The purpose of this study was to determine if morphine programines implemented in the city of Naples between 1980 and 1985 might have contributed to the low HIV prevalence rate detected among injecting drug users (IDU's). A case-control study was condusted, comparing 69 HIV-positive and 266 HIV-negative IDU's attending a large drug treatment centre in Naples in the period 1980-84. Cases were less likely than HIV-negative controls to have been prescribed morphine, though the difference was only marginally significant (odds ratio = 0.57; 0.20-1.35). The results suggest that HIV infection tended to be less common among those prescribed morphine. These findings are somewhat unexpected considering that the alternative treatment was represented by methadone provided orally. However, methadone was often given at low, insufficient doses, and was associated with persistent unsafe drug infection. Persons prescribed morphine were able to visit pharmacies every day where they were also able to purchase sterile injection equipment. The suspension of the morphine programmes should be re-evaluated on the basis of these new results.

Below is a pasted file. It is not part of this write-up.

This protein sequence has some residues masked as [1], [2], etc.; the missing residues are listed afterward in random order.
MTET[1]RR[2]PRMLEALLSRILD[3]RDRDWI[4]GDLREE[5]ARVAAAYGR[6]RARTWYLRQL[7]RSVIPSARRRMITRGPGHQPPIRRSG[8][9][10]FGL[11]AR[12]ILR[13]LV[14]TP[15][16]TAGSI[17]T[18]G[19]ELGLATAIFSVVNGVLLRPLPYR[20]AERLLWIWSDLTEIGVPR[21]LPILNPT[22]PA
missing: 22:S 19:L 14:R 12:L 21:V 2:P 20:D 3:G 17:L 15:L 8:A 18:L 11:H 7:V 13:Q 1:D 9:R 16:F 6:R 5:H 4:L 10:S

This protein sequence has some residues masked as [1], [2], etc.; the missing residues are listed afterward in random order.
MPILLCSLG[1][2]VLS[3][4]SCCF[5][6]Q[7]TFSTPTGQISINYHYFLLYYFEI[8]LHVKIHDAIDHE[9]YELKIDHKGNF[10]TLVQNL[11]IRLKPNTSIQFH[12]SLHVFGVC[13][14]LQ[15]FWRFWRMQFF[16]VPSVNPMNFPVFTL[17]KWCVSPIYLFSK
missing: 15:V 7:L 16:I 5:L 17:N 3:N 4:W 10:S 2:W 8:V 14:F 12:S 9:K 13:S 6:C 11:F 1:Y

ASJC Scopus subject areas
- Medicine (miscellaneous)